I did not hold up traffic or fear for my life.
Those were two of the more noteworthy – if seemingly unremarkable – facets of a test drive through San Francisco in the Whip, an all-electric car from Wheego Electric Cars. The two-seater, which resembles a Smart Car, kept up with the flow of traffic along the pancake-flat Embarcadero. When I needed to change lanes, it let me accelerate ahead of other cars.
Going up Nob Hill, I managed to accelerate from a standing stop to between 20 to 25 miles an hour on some of the steepest sections and maintain speed.
"Steve McQueen is probably rolling in his grave somewhere," joked CEO Mike McQuary, a former internet exec, after we realized we were driving on some of the same blocks where Bullitt was filmed.
Although those aren't Porsche speeds, I was able to keep an even gap with an Econoline van behind me on one block and catch up to an empty Toyota pickup on another one. I purposely hit a few potholes and only felt a moderate lurch. (A video will come to the site soon.)
While Tesla Motors brought back the concept of electric cars from the dead with its Tesla Roadster, the job of reducing greenhouse gas emissions and oil companies will likely fall to economy automakers like Nissan, Subaru, Mitsubishi who have or plan to release eco eco cars.
With some luck and capital financing, smaller companies like Coda Automotive, Wheego, Electrovaya and Zenn Motors will be able to participate in the market as well.
Wheego right now sells a low-speed all-electric version powered by lead-acid batteries. It's what I drove. Although the car could go close to 50 miles an hour, it contains a governor that limits the speed to 35 or 25 miles per hour, depending on the state where it is sold.
The company hopes to release a freeway-legal version powered by lithium-ion batteries with a 100 mile range. Two of the initial markets will be California, where surveys indicate that urban drivers want small electric vehicles, and Oklahoma, where the state has passed a tax credit that can go up to approximately 50 percent of the cost of the car, said McQuary.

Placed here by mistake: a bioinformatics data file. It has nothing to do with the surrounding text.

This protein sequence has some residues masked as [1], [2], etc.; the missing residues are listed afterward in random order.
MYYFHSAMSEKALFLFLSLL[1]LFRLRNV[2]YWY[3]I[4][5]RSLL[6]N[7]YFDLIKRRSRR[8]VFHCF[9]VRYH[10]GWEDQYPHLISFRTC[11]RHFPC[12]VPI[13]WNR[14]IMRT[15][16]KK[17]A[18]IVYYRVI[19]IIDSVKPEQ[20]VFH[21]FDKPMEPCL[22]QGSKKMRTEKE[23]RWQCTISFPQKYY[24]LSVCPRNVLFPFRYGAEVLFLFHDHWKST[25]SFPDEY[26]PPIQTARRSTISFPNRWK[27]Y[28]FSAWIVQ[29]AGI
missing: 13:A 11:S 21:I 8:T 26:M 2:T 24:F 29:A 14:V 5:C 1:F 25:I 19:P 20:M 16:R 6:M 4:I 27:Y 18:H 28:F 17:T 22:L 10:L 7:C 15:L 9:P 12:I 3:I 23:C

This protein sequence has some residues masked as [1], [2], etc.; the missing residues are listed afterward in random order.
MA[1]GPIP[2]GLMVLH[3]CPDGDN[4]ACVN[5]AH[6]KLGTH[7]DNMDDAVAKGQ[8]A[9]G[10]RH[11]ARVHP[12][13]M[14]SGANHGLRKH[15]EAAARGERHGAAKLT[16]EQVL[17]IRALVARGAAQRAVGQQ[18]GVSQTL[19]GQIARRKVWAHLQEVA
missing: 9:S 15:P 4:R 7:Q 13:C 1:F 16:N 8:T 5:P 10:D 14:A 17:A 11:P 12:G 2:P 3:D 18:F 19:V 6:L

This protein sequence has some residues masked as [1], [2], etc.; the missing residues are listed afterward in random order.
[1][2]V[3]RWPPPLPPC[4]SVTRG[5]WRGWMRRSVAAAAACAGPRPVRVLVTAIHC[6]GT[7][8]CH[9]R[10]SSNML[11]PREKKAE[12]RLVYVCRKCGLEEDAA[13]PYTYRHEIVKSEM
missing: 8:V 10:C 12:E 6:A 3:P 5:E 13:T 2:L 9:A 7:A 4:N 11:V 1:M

The low-speed lead-acid car costs $19,000. Adding lithium batteries will boost the price to $29,000 before the $7,500 federal tax credit or any state credits.
Will Wheego make it? It's hard to say. Overall, it felt like a slight step down in performance and handling from my utilitarian second car: a 2004 Nissan Sentra we bought used form Hertz. Still, it felt and drove like a car: It did not scream "golf cart" like some other lower-end electric vehicles I have known. The turning radius was small enough to let me pull a U-turn on a narrow street with a parked car on one side. The Sentra wouldn't have made it.
The brakes also grab pretty well and it is short enough to fit into tight spaces. For urban commuting, this car with a little more power and some further refinements will work fine for consumers. As a city delivery vehicle, it's ready.
The downside? It will be hard to match the performance and handling of the Nissan Leaf. We drove the prototype of the Leaf last year and it definitely had an edge on performance. Nissan has also indicated it will sell the car for around $30,000. If Nissan can hit that mark, Wheego (and some of the other economy car startups) will have trouble competing. GM's Volt, with a range of a few hundred miles, will only be around $10,000 more.
It also didn't have the speed or space-age suavity of the three-wheeled Aptera 2e. When the Aptera pulls up, people stop to take photographs and ask question. Barely anyone gave us a second notice.
Then again, when it comes to electric cars, indifference can be considered a good thing.